In a quiet and little-known parish that was once littered with about a dozen stone circles, there remains a most curious and fascinating stone which, in earlier days, was to be seen on the open moorlands at this spot.  The area was then forested and then the agriculturalists came with their farming and destroyed the forests, leaving the old stone as it presently stands, isolated, above the hamlet of St. Martin’s to the south.  Although it was described in the 19th century as being “four feet high”, it stands barely three feet tall, is very curiously-shaped—just like a morel mushroom from some angles—and in the middle of an extensive piece of flatland where the crops barely grow.

Witches Stone on 1866 map

Witches Stone, looking west

The stone was highlighted on the first OS-map of the parish in 1866, showing it in the woodland plantation of Eastmuir.  It may have been some sort of northern outlier related to the now-destroyed stone circle of Cupar 400 yards south; and if this was the case, its position in the landscape relative to the circle would give the Witches Stone an airt (virtue ascribed to cardinal directions) in the cycle of the year that relates to darkness and death. (Perhaps oddly—perhaps not—the name of parish St. Martin’s relates to that dark period in the calendar, as St. Martin’s day in the old calendar was Samhain or Halloween: old New Year’s Day, when the spirits of the dead moved across both land and skies.)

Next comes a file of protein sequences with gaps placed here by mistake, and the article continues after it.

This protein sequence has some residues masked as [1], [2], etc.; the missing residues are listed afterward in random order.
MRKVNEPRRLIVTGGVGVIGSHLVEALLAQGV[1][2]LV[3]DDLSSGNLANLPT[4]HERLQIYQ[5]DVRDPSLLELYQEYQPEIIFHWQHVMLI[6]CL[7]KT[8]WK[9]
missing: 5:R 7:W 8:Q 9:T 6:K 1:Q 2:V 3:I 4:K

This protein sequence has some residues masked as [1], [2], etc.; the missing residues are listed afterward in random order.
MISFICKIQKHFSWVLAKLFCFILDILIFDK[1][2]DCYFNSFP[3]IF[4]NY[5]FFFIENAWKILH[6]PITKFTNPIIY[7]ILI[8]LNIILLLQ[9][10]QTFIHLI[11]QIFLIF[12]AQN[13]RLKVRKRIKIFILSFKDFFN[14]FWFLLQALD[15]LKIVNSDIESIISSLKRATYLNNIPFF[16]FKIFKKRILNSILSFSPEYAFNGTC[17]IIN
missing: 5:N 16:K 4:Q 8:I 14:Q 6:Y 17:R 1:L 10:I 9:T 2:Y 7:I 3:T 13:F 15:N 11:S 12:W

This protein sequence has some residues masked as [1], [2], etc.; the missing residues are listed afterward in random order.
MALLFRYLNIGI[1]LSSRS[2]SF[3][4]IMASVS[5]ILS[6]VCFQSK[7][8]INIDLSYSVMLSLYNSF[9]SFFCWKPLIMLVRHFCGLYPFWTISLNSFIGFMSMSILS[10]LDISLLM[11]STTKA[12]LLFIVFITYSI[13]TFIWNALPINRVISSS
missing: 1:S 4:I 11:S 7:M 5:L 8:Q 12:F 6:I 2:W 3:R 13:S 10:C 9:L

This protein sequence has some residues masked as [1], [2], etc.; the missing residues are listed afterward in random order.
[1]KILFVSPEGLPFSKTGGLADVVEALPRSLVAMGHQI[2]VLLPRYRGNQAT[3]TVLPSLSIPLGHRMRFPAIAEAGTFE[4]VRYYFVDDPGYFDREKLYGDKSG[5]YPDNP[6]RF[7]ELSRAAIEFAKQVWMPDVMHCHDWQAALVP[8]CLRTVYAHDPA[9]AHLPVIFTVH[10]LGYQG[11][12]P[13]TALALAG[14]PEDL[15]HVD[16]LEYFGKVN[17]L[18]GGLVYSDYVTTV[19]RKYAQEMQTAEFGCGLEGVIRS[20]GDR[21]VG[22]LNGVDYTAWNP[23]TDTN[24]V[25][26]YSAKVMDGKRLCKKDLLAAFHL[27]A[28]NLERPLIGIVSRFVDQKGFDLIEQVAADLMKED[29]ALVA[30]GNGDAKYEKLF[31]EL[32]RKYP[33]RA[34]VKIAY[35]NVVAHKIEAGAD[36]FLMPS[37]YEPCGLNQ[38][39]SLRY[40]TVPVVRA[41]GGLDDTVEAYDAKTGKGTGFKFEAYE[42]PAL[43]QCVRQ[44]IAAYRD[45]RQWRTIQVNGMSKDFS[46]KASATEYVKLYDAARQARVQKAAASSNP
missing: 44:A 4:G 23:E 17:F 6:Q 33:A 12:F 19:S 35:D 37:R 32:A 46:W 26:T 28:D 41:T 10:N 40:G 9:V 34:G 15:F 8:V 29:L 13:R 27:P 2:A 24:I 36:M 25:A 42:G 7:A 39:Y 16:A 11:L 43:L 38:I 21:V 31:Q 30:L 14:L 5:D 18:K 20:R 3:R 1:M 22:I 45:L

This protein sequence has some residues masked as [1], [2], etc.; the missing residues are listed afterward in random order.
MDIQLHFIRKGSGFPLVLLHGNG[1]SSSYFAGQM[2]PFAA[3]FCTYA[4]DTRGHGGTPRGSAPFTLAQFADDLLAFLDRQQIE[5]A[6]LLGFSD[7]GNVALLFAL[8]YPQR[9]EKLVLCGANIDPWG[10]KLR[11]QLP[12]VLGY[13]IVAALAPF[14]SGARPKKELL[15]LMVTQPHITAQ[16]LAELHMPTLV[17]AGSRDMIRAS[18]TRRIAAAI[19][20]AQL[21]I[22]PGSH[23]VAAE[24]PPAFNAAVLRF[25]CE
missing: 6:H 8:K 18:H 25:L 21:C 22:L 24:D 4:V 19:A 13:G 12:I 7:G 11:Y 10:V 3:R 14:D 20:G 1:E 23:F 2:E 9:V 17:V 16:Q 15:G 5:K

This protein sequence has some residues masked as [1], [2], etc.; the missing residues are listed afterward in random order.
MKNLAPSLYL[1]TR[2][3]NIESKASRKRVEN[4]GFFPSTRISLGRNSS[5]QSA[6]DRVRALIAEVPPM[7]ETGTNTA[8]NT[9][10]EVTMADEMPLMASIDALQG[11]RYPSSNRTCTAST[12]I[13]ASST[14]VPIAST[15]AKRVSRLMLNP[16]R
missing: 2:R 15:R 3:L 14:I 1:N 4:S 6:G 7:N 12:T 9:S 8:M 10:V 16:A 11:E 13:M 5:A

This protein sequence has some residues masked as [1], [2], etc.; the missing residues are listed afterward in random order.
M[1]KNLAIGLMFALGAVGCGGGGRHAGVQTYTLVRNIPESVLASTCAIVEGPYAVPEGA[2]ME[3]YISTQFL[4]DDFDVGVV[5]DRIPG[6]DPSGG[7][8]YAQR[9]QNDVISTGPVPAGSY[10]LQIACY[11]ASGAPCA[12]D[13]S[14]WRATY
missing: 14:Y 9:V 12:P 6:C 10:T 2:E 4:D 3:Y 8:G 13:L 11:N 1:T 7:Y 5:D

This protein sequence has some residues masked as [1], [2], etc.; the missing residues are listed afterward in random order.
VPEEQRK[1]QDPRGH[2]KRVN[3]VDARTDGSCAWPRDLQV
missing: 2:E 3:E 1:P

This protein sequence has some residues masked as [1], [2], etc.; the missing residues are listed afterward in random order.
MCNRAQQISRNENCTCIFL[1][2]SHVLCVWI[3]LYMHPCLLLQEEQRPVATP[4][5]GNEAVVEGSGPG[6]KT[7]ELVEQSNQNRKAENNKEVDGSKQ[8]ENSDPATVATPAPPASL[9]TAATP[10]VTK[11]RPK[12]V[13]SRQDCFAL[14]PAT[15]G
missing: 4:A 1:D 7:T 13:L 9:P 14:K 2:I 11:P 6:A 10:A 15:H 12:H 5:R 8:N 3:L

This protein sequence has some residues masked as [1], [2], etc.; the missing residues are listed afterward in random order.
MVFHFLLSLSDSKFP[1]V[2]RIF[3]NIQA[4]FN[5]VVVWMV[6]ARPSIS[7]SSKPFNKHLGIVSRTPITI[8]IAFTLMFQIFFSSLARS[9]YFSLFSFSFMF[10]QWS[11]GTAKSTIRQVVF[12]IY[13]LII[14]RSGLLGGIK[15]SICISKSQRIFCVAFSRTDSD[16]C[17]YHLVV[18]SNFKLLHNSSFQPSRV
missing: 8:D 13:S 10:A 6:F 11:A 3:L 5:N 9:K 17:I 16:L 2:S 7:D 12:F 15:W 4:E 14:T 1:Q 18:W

It was erroneously described by the Canmore lads as being little more than “a glacial erratic”, but the stone here is quite earthfast; and their idea that “its peculiar shape has probably been caused by wind erosion”, is also somewhat dubious considering the shape of other monoliths and megalithic rings in the region.  The stone has an appearance similar to some Bull Stones, where the animal was chained to rocks such as this and then baited by dogs, although I can find no such lore here. Indeed, the history and archaeology of the stone seems all but silent.  Its folklore however, would have the Shakespearian romanciers amongst you flocking to the place…